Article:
At the start of the day, we were introduced to the Hong-Kong based artist Warren Leung whose work incorporates installation techniques with photography, video and everyday materials to explore the connection between unresolved conflicts within history and how they are perceived by the average person today.
While exploring his website in my own time, I found that the body of work titled We Must Construct As Well As Destroy (2010-2012) had particularly fascinated me as its subtle use of light and typography creates an intriguing aesthetic that draws an audience in to investigate the meaning of the work further.
It blends different mediums together into one body of work in order to carefully investigate the historical events that took place near the Legislative Council building in Hong Kong within a contemporary setting. It is an interesting technique that I’m considering experimenting with in my own upcoming project, particularly because there is a lack of concrete predictions on how the futures ahead of us may play out.
During the workshop, we continued to draft our artist statements for our artist portfolios. Mat had challenged the class to write the first 150 words of our statement and suggested that we avoid using terms such as ‘emerging’ and ‘aspiring’ as it didn’t accurately describe the current state of our practice we were at now. Throughout the time we were given, I began to draft this statement below:
“Kate Bennett is an Australian illustrator and creative writer with a passion for animation. She uses a vibrant aesthetic and elements of humour to create emotionally driven narratives that are based on both personal and social observations.”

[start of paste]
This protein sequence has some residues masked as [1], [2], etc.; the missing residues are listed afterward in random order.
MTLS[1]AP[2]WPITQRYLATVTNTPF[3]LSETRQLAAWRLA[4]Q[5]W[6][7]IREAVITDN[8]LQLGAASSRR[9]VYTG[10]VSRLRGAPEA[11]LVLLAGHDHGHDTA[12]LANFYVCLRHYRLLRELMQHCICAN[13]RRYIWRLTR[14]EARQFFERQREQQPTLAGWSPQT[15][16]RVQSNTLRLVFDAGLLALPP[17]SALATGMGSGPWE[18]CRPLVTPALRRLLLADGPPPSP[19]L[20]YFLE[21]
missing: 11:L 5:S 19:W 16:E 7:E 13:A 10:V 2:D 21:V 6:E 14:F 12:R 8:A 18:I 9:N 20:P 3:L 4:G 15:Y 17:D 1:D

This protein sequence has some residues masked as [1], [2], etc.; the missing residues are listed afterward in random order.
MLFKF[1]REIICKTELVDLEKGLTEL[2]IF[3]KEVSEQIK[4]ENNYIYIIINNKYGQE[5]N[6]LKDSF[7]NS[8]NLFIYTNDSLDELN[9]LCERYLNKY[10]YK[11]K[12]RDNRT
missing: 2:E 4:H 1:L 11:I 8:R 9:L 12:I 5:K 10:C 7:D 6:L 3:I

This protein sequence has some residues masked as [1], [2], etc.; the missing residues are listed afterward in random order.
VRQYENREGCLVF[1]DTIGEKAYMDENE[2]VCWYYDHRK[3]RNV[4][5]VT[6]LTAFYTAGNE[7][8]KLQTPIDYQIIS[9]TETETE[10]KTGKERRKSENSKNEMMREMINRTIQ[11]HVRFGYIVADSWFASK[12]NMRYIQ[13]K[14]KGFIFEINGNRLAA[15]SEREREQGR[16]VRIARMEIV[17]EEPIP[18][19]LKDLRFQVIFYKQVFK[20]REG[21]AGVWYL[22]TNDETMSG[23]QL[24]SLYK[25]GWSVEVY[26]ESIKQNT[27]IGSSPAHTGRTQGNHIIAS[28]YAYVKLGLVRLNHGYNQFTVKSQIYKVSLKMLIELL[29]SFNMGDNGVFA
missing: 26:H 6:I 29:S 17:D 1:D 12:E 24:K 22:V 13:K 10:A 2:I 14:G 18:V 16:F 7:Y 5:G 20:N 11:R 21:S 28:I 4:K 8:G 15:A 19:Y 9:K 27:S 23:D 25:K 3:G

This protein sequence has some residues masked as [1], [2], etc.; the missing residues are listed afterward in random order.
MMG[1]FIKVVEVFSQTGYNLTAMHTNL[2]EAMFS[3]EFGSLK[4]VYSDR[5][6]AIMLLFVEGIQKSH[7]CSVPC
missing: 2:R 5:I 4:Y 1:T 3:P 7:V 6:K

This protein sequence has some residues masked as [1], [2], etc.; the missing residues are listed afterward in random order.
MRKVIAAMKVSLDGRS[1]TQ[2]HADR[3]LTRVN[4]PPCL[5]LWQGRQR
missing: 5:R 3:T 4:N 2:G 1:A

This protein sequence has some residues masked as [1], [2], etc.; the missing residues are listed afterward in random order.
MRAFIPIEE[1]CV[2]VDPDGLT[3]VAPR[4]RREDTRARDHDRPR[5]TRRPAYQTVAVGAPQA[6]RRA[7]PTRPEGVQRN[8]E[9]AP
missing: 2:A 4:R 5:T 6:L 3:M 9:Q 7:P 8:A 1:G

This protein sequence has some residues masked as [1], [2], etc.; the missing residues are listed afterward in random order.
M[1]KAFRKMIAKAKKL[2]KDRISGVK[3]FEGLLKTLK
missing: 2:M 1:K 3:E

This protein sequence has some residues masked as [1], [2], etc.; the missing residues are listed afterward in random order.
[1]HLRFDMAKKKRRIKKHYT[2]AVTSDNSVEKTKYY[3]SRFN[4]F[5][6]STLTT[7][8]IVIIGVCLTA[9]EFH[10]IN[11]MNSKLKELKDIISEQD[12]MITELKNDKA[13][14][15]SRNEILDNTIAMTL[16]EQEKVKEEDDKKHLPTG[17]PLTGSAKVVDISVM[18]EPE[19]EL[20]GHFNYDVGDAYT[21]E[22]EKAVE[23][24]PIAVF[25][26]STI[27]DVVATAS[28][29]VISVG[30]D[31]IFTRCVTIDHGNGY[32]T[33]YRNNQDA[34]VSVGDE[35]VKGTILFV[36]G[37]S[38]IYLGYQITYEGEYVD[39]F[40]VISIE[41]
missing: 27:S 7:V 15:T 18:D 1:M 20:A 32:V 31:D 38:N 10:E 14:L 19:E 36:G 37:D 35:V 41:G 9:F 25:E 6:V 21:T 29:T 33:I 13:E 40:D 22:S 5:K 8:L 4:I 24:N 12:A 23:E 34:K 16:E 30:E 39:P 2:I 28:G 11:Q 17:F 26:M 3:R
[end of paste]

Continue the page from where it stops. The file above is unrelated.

While this is a decent start, I could extend this statement further by including the software skills and personal achievements that I have acquired overtime. I could also briefly include my interests that influence my work, and describe the examples of the illustrated and 3D works I have chosen to feature in my portfolio.
We also had to consider the type of web domain we would use when creating our portfolio. So I’ve decided to browse through the features that these domains had offered, and I weighed up the pros and cons of using each website as a platform to create my portfolio on.
- No payment required upon sign-up.
- Reliable storage space for images and videos.
- Familiarity with the site’s features due to personal use.
- Variety of themes and plugins that can be utilised.
- Blogging features are occasionally glitchy.
- Storage space is limited for free users (3GB).
- Design templates are simple and aesthetically pleasing.
- Ability to add widgets.
- Requires monthly and yearly payments, despite free trial being given upon sign-up.
- Learning how to use site-building features takes time.
- Easy to use.
- Flexible ‘drag-and-drop’ website building.
- Wide variety of widgets and design features.
- Monthly and yearly payments are required to improve the professionalism of the website.
- Limited storage for free users (500MB).
In the end, I’ve decided to use WordPress simply because it’s an easier domain to use than the other options that are listed. I considered using Weebly because of the design flexibility it has, yet I consider the learning curve to be too steep for the time being.
Research for Shaun Carpenter